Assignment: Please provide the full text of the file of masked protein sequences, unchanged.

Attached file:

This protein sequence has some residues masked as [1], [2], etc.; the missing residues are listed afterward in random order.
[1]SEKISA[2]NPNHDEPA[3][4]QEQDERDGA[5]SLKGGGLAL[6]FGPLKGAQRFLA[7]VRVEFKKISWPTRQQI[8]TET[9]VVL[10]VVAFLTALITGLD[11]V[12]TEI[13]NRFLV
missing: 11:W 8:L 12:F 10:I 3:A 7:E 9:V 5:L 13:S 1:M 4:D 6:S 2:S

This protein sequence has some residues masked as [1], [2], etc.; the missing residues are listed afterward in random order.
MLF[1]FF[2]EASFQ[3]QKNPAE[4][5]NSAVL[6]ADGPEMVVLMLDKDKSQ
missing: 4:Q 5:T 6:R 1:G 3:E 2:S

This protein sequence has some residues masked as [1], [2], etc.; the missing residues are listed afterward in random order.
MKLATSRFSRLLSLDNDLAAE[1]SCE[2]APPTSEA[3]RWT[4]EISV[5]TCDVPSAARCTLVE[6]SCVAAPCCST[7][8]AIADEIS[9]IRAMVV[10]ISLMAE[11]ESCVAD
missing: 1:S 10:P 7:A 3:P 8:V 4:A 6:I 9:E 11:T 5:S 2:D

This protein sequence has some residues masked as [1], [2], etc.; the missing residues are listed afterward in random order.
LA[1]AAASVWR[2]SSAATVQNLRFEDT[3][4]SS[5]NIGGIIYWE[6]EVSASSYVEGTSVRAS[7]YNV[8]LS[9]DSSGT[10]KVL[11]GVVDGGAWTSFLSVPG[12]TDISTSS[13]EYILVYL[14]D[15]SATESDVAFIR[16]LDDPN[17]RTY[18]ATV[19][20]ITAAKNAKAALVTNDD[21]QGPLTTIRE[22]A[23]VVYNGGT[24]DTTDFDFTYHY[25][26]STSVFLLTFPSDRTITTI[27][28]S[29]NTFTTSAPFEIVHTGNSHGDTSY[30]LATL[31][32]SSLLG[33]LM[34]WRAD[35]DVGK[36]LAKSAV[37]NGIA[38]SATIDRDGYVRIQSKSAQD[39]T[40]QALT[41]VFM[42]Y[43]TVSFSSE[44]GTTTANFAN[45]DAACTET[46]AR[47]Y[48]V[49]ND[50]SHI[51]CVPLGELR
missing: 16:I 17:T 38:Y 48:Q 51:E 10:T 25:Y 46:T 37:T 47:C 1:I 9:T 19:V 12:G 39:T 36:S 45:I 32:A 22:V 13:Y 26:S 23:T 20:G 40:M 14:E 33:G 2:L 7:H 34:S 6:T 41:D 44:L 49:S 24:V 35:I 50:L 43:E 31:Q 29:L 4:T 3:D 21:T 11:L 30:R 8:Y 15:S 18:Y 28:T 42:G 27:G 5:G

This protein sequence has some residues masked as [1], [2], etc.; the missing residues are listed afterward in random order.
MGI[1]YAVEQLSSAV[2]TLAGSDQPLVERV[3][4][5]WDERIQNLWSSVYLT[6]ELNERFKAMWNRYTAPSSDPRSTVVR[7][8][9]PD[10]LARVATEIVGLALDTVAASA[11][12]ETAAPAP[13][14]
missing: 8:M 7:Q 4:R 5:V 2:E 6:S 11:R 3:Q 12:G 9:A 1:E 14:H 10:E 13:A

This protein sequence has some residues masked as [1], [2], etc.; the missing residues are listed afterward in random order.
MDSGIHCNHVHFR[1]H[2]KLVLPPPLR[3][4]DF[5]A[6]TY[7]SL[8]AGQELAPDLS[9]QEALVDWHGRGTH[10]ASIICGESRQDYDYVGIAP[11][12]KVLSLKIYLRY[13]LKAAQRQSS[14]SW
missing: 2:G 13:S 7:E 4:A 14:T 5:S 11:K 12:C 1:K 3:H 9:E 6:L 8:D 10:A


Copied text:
This protein sequence has some residues masked as [1], [2], etc.; the missing residues are listed afterward in random order.
[1]SEKISA[2]NPNHDEPA[3][4]QEQDERDGA[5]SLKGGGLAL[6]FGPLKGAQRFLA[7]VRVEFKKISWPTRQQI[8]TET[9]VVL[10]VVAFLTALITGLD[11]V[12]TEI[13]NRFLV
missing: 11:W 8:L 12:F 10:I 3:A 7:E 9:V 5:L 13:S 1:M 4:D 6:S 2:S

This protein sequence has some residues masked as [1], [2], etc.; the missing residues are listed afterward in random order.
MLF[1]FF[2]EASFQ[3]QKNPAE[4][5]NSAVL[6]ADGPEMVVLMLDKDKSQ
missing: 4:Q 5:T 6:R 1:G 3:E 2:S

This protein sequence has some residues masked as [1], [2], etc.; the missing residues are listed afterward in random order.
MKLATSRFSRLLSLDNDLAAE[1]SCE[2]APPTSEA[3]RWT[4]EISV[5]TCDVPSAARCTLVE[6]SCVAAPCCST[7][8]AIADEIS[9]IRAMVV[10]ISLMAE[11]ESCVAD
missing: 1:S 10:P 7:A 3:P 8:V 4:A 6:I 9:E 11:T 5:S 2:D

This protein sequence has some residues masked as [1], [2], etc.; the missing residues are listed afterward in random order.
LA[1]AAASVWR[2]SSAATVQNLRFEDT[3][4]SS[5]NIGGIIYWE[6]EVSASSYVEGTSVRAS[7]YNV[8]LS[9]DSSGT[10]KVL[11]GVVDGGAWTSFLSVPG[12]TDISTSS[13]EYILVYL[14]D[15]SATESDVAFIR[16]LDDPN[17]RTY[18]ATV[19][20]ITAAKNAKAALVTNDD[21]QGPLTTIRE[22]A[23]VVYNGGT[24]DTTDFDFTYHY[25][26]STSVFLLTFPSDRTITTI[27][28]S[29]NTFTTSAPFEIVHTGNSHGDTSY[30]LATL[31][32]SSLLG[33]LM[34]WRAD[35]DVGK[36]LAKSAV[37]NGIA[38]SATIDRDGYVRIQSKSAQD[39]T[40]QALT[41]VFM[42]Y[43]TVSFSSE[44]GTTTANFAN[45]DAACTET[46]AR[47]Y[48]V[49]ND[50]SHI[51]CVPLGELR
missing: 16:I 17:T 38:Y 48:Q 51:E 10:T 25:Y 46:T 37:T 47:C 1:I 9:T 19:V 12:G 39:T 36:S 45:I 32:A 22:V 13:Y 26:S 23:T 20:G 40:M 14:E 33:G 2:L 7:H 34:S 6:T 41:D 44:L 49:S 24:V 35:I 50:L 43:E 31:Q 29:L 4:T 3:D 21:T 11:L 30:R 8:Y 15:S 18:Y 28:T 42:G 27:G 5:G

This protein sequence has some residues masked as [1], [2], etc.; the missing residues are listed afterward in random order.
MGI[1]YAVEQLSSAV[2]TLAGSDQPLVERV[3][4][5]WDERIQNLWSSVYLT[6]ELNERFKAMWNRYTAPSSDPRSTVVR[7][8][9]PD[10]LARVATEIVGLALDTVAASA[11][12]ETAAPAP[13][14]
missing: 8:M 7:Q 4:R 5:V 2:E 6:S 11:R 3:Q 12:G 9:A 1:E 14:H 10:E 13:A

This protein sequence has some residues masked as [1], [2], etc.; the missing residues are listed afterward in random order.
MDSGIHCNHVHFR[1]H[2]KLVLPPPLR[3][4]DF[5]A[6]TY[7]SL[8]AGQELAPDLS[9]QEALVDWHGRGTH[10]ASIICGESRQDYDYVGIAP[11][12]KVLSLKIYLRY[13]LKAAQRQSS[14]SW
missing: 2:G 13:S 7:E 4:A 14:T 5:S 11:K 12:C 1:K 3:H 9:E 6:L 8:D 10:A